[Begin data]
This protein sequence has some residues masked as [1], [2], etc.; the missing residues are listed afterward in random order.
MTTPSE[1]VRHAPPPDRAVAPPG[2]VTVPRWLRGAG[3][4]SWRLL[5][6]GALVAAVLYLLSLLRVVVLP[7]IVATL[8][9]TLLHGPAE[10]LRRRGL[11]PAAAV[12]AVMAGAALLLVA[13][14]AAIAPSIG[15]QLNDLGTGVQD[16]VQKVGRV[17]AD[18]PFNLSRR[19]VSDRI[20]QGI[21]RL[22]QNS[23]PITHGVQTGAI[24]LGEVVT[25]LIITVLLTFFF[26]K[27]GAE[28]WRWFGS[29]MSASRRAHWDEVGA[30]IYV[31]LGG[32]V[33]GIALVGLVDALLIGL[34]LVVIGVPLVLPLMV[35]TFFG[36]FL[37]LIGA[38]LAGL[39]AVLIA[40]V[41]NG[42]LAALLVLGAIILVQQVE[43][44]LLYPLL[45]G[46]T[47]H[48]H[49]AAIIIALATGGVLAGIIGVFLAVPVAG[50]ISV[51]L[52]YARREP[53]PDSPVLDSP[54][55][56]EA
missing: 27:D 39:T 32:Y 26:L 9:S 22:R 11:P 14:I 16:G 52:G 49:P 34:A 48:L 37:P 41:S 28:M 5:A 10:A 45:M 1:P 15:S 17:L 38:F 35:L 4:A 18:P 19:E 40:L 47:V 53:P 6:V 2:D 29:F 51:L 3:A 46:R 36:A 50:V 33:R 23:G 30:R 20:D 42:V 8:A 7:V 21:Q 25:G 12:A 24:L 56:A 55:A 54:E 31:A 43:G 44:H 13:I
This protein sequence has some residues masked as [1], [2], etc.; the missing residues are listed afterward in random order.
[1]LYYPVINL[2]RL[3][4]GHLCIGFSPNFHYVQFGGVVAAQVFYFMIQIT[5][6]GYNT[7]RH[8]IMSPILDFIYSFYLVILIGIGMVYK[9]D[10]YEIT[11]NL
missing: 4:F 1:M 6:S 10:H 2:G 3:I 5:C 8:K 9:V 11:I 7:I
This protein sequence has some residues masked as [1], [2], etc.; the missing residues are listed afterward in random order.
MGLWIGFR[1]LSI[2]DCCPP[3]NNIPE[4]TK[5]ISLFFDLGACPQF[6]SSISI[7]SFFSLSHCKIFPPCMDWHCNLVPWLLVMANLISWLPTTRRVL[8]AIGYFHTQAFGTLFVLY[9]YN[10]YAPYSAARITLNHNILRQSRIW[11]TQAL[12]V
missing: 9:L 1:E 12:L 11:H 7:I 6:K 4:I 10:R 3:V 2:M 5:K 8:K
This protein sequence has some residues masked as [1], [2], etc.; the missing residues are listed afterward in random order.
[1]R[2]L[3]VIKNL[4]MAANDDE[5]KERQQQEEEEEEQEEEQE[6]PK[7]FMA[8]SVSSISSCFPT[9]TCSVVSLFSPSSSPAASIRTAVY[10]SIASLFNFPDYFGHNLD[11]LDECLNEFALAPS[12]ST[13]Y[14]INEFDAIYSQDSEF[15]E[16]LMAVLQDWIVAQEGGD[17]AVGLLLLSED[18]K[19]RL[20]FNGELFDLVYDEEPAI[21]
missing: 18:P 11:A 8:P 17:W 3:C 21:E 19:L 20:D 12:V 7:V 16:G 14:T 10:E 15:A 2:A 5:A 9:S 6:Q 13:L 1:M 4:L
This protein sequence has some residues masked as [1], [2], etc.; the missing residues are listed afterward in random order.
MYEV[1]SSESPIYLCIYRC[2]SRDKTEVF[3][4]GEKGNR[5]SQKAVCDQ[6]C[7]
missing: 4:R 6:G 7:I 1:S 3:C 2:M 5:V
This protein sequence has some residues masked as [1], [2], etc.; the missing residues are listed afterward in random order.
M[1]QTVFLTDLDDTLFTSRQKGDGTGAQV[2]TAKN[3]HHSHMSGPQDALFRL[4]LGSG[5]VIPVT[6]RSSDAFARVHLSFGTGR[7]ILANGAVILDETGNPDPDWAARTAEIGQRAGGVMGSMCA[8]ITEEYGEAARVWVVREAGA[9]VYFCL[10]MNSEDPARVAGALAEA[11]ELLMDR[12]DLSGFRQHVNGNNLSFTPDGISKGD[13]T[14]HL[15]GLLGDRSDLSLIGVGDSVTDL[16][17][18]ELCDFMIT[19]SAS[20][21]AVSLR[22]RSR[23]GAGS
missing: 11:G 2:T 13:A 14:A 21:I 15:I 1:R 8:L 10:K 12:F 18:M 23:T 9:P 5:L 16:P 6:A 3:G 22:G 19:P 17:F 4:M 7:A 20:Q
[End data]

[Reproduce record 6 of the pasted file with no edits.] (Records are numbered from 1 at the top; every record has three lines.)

This protein sequence has some residues masked as [1], [2], etc.; the missing residues are listed afterward in random order.
M[1]QTVFLTDLDDTLFTSRQKGDGTGAQV[2]TAKN[3]HHSHMSGPQDALFRL[4]LGSG[5]VIPVT[6]RSSDAFARVHLSFGTGR[7]ILANGAVILDETGNPDPDWAARTAEIGQRAGGVMGSMCA[8]ITEEYGEAARVWVVREAGA[9]VYFCL[10]MNSEDPARVAGALAEA[11]ELLMDR[12]DLSGFRQHVNGNNLSFTPDGISKGD[13]T[14]HL[15]GLLGDRSDLSLIGVGDSVTDL[16][17][18]ELCDFMIT[19]SAS[20][21]AVSLR[22]RSR[23]GAGS
missing: 11:G 2:T 13:A 14:A 21:I 15:I 1:R 8:L 10:K 12:F 18:M 23:T 9:P 5:L 16:P 6:A 3:G 22:G 19:P 17:F 4:M 7:A 20:Q